Prices for many foods coming down, but inflation has left a legacy

Prince Edward Islanders may have noticed prices for some groceries falling in the last few months, but the pain of inflation over the last three years has not disappeared.

‘Consumers are retreating,’ food professor says as some prices fall on P.E.I.

A senior looks over prices of meat in a supermarket.
Some meat prices, especially the cost of beef, are starting to fall in P.E.I. grocery stores. (Evan Mitsui/CBC)

Prince Edward Islanders may have noticed prices for some groceries falling in the last few months, but the pain of inflation over the last three years has not disappeared.

In some cases, prices gathered by Statistics Canada show significant drops recently.

From August to February, beef prices fell 16.4 per cent, bread and grains are down 9.8 per cent, and frozen produce is down 7.4 per cent. Prices of those three commodities remain high compared to January of 2021, however, up between 17 per cent and almost 30 per cent.

More relief may be on the way, though. 

"Consumers are retreating. They're just not spending the same amount of money at the grocery store," said Prof. Sylvain Charlebois, director of the Agri-Food Analytics Lab at Dalhousie University in Halifax.

"We are seeing food sales stagnating while the population is growing. That's a bad sign for grocers, for sure. To actually get people back in stores, you need to revisit your pricing strategy, and that's exactly what's going on right now."

Head shot of Sylvain Charlebois
Sales are down at meat counters, says Dalhousie Prof. Sylvain Charlebois, and grocery stores are responding. (CBC)

This retreat by consumers on the Island is relatively recent. In 2021 and 2022, increased spending on groceries on P.E.I. was running well ahead of the increase in prices. In 2023, however, spending fell behind.

The consumer price index for groceries in 2023 was 22.6 per cent higher than it was in 2020, but spending on groceries was up only 20.2 per cent.

It's a sign that Islanders were adjusting their buying in order to spend less on groceries.

"That's what we predict people will do," said UPEI economics Prof. Jim Sentance.

"If prices aren't moving evenly across the board, then people are going to look at 'Where are you seeing price increases? Where are you seeing prices staying the same, or maybe sales happening?' You'll shift your consumption around."

Supply, demand, and the price of groceries on P.E.I.

1 month ago
Duration 2:45
CBC’s Kevin Yarr asks UPEI economics Prof. Jim Sentance why the price of frozen produce is up more than fresh, and about the power of changing your buying habits.

Where that change is happening is where some of the biggest price increases of the last three years were seen, said Charlebois,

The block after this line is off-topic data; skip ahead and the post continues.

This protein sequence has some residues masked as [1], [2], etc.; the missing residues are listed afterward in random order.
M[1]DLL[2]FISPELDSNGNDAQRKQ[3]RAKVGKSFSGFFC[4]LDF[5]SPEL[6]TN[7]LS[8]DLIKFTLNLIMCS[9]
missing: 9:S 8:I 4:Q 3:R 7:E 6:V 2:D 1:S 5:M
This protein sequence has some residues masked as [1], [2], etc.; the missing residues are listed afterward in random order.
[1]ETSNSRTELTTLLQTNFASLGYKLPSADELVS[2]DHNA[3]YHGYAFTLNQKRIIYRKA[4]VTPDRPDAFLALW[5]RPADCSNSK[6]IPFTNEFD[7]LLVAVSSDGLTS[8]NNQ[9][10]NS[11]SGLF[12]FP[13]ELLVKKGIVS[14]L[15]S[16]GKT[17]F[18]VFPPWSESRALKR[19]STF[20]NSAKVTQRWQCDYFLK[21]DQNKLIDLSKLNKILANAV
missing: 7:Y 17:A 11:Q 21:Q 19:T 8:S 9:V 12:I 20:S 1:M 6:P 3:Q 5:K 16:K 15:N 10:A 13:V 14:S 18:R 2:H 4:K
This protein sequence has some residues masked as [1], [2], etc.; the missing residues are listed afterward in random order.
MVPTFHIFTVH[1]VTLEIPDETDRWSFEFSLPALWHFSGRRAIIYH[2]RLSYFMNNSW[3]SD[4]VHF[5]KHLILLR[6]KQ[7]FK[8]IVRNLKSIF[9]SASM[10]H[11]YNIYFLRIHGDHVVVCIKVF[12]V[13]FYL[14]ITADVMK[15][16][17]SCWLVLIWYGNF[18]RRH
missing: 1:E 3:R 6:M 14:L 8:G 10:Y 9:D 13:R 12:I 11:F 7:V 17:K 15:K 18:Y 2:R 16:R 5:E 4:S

"We are seeing people moving away from the meat counter altogether, thinking that the meat counter is just way too expensive," he said.

That's not good for grocers because profit margins at the meat counter can be 40 per cent or more, he said.

Dropping demand a factor

Much of the talk around inflation in the last few years has been on one side of the price-setting equation: the cost of supply.

Supply chain issues during the height of the pandemic, the war in Ukraine, drought on the Prairies — all of these things raised the cost of production or restricted the supply, putting an upward pressure on grocery prices.

The freezer aisle in a grocery store.
Frozen food prices jumped early in 2021. (Shutterstock)

We may now see the flip side of price setting — demand — coming into play.

Demand in some categories, such as meat, is falling as consumers adjust their shopping habits to make their grocery spending go as far as possible.

Frozen produce paradox

One of the more curious aspects of grocery inflation on P.E.I. in the last three years has been the divergence in price between fresh and frozen produce.

The price of frozen produce rose sharply in the first half of 2021, and was 15.9 per cent higher by May than it had been by January.

But fresh produce prices were falling at the same time, down three per cent from January to May of 2021.

Fresh produce is not the only cost for frozen food processors: there is labour, packaging and the energy required to freeze it, said Sentance.

But that may not be the only issue at play.

Cucumbers, tomatoes and other vegetables on display in a grocery store.
The difference in price between fresh and frozen produce that grew in the first months of 2021 has been sustained. (Bryan Eneas/CBC)

"When you look at the people that make frozen foods, pre-packaged foods, prepared foods for us, you're looking at a relatively small number of corporations," he said.

"A lack of competition in that sector might give them more control over prices."

Frozen food companies may also have developed brand loyalty to help them keep customers, he said.

By contrast, noted Sentance, there are many suppliers for fresh produce, making it more difficult to keep prices high. And creating brand loyalty for fresh produce is much more difficult, he added.

After the separation in prices between fresh and frozen in the first months of 2021, the prices in the two categories have largely followed one another. But the 20 per cent difference in price created at that time has persisted to this day.


Kevin Yarr

Web journalist

Kevin Yarr is the early morning web journalist at CBC P.E.I. Kevin has a specialty in data journalism, and how statistics relate to the changing lives of Islanders. He has a BSc and a BA from Dalhousie University, and studied journalism at Holland College in Charlottetown. You can reach him at